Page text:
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Los Angeles to Open Five New Natural Gas Plants to Avoid More Outages.

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(edited)

3 hours ago, wrs said:

 I just drove through west Texas to Utah and back last week.  There are more new wind farms everywhere and what I saw were new transmission towers.  If there were buried lines, I couldn't see them but I could plainly see the new transmission lines that I know are for the wind farm to grid connectivity.  I will stick with my actual reality based assumption that more power load is going to require more transmission lines which is consistent with my actual practice as an electrical engineer.

Burying AC transmission lines ain't cheap.   It's difficult to keep conductor spacing sufficient to minimize reactance issues that can destroy transmission "effectiveness".  

Underground DC Transmission works much better, since reactance issues become much attenuated (and cheaper, one less conductor).

Until you factor in the cost of the Valve Station or Variable Frequency Transformer required to invert or synchronize the current for the grid.  It's all driven to a great degree by transmission distance and transmission losses.

Else DC works great to "tie" asynchronous systems together, which is a totally different line of reasoning/justification.

Edited by turbguy
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(edited)

3 hours ago, wrs said:

 I just drove through west Texas to Utah and back last week.  There are more new wind farms everywhere and what I saw were new transmission towers.  If there were buried lines, I couldn't see them but I could plainly see the new transmission lines that I know are for the wind farm to grid connectivity.  I will stick with my actual reality based assumption that more power load is going to require more transmission lines which is consistent with my actual practice as an electrical engineer.

I said the new renewable energy would need feeder lines just as you described. I said nothing of them being buried. I said off shore wind would be connected by underwater cables. Last I checked Texas and Utah are not off shore.  

Those new transmission lines are for connecting new power sources that did not previously exist. 

Edited by Jay McKinsey

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(edited)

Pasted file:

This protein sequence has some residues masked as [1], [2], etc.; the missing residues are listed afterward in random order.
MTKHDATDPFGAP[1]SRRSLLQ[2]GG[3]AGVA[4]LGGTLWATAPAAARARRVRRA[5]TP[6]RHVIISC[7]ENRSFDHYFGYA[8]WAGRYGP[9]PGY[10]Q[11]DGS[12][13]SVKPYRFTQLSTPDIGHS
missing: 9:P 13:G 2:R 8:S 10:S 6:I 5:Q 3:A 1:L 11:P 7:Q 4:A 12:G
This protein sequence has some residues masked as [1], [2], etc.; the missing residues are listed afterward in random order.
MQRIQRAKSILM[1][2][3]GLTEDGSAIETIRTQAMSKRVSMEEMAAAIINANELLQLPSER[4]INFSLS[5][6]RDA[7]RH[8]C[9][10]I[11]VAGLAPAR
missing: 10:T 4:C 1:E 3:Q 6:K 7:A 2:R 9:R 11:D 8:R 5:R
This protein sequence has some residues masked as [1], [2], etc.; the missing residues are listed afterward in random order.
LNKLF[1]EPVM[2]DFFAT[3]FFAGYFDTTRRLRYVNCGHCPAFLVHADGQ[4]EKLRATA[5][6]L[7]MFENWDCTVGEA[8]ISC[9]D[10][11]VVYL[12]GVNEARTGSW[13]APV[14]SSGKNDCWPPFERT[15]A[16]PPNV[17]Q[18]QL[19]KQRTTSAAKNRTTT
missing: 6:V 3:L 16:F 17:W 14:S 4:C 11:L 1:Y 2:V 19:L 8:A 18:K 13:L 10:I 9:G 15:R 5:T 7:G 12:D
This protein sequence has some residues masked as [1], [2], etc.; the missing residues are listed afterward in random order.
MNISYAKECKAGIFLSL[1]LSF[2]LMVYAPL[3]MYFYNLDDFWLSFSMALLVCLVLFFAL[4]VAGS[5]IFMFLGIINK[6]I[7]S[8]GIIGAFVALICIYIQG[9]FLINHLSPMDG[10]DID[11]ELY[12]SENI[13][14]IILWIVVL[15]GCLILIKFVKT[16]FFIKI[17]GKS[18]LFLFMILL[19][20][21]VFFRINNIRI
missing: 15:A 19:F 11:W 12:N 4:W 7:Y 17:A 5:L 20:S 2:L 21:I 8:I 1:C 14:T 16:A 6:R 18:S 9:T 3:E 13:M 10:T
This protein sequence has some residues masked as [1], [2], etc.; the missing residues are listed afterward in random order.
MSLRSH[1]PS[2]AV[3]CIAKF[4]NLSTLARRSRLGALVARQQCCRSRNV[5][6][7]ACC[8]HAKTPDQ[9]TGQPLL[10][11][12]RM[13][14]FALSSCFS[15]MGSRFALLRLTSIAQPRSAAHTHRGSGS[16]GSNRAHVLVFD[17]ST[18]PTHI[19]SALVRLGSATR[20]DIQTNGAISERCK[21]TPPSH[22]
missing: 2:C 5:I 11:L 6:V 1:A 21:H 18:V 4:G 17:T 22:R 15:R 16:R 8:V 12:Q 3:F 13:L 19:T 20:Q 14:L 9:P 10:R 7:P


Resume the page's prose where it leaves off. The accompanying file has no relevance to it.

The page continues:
8 minutes ago, Jay McKinsey said:

I said the new renewable energy would need feeder lines just as you described. I said nothing of them being buried. I said off shore wind would be connected by underwater cables. Last I checked Texas and Utah are not off shore.  

It would make some sense to feed into a retired fossil station, as all (or a lot of) the required grid relaying, switching, and transmission tie is already there...

Edited by turbguy

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8 hours ago, turbguy said:

Burying AC transmission lines ain't cheap.   It's difficult to keep conductor spacing sufficient to minimize reactance issues that can destroy transmission "effectiveness".  

Underground DC Transmission works much better, since reactance issues become much attenuated (and cheaper, one less conductor).

Until you factor in the cost of the Valve Station or Variable Frequency Transformer required to invert or synchronize the current for the grid.  It's all driven to a great degree by transmission distance and transmission losses.

Else DC works great to "tie" asynchronous systems together, which is a totally different line of reasoning/justification.

Outside of heavily built up urban areas and a few other special places buried power lines don’t really make sense.  Over the air lines are much cheaper to construct and maintain, and in most places are safer also.  

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19 hours ago, Jay McKinsey said:

I said the new renewable energy would need feeder lines just as you described. I said nothing of them being buried. I said off shore wind would be connected by underwater cables. Last I checked Texas and Utah are not off shore.  

Those new transmission lines are for connecting new power sources that did not previously exist. 

DOH, to support new loads that don't yet exist.  Much of the wind generation capacity is not used because it's not available in enough quantity at the highest use time of day.  At night, charging cars would be a good idea and there is more wind early in the morning hours is what I think I remember from looking at the Texas wind charts that ERCOT supplies.  Regardless of your twisted logic, more transmission lines are needed and more local lines will be needed, it's inevitable if EV is inevitable.

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Natural gas was up another 5% today, $5.20/mcf.

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(edited)

13 hours ago, wrs said:

On the same topic, here is an article where it looks like in the UK you won't be allowed to use your charger except at off peak times.

https://www.thetimes.co.uk/article/4ef85eba-133f-11ec-a8a6-db0b408d06d6

Dunno where this story has come from but its rubbish, I can assure you this does not happen and the UK hasn't suffered from blackouts for decades. Charge my hybrid up every day at work no problem.

Edited by Rob Plant

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2 hours ago, Rob Plant said:

Dunno where this story has come from but its rubbish, I can assure you this does not happen and the UK hasn't suffered from blackouts for decades. Charge my hybrid up every day at work no problem.

Says it doesn't go into effect until next May.

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we'll see but I very much doubt it will actually happen

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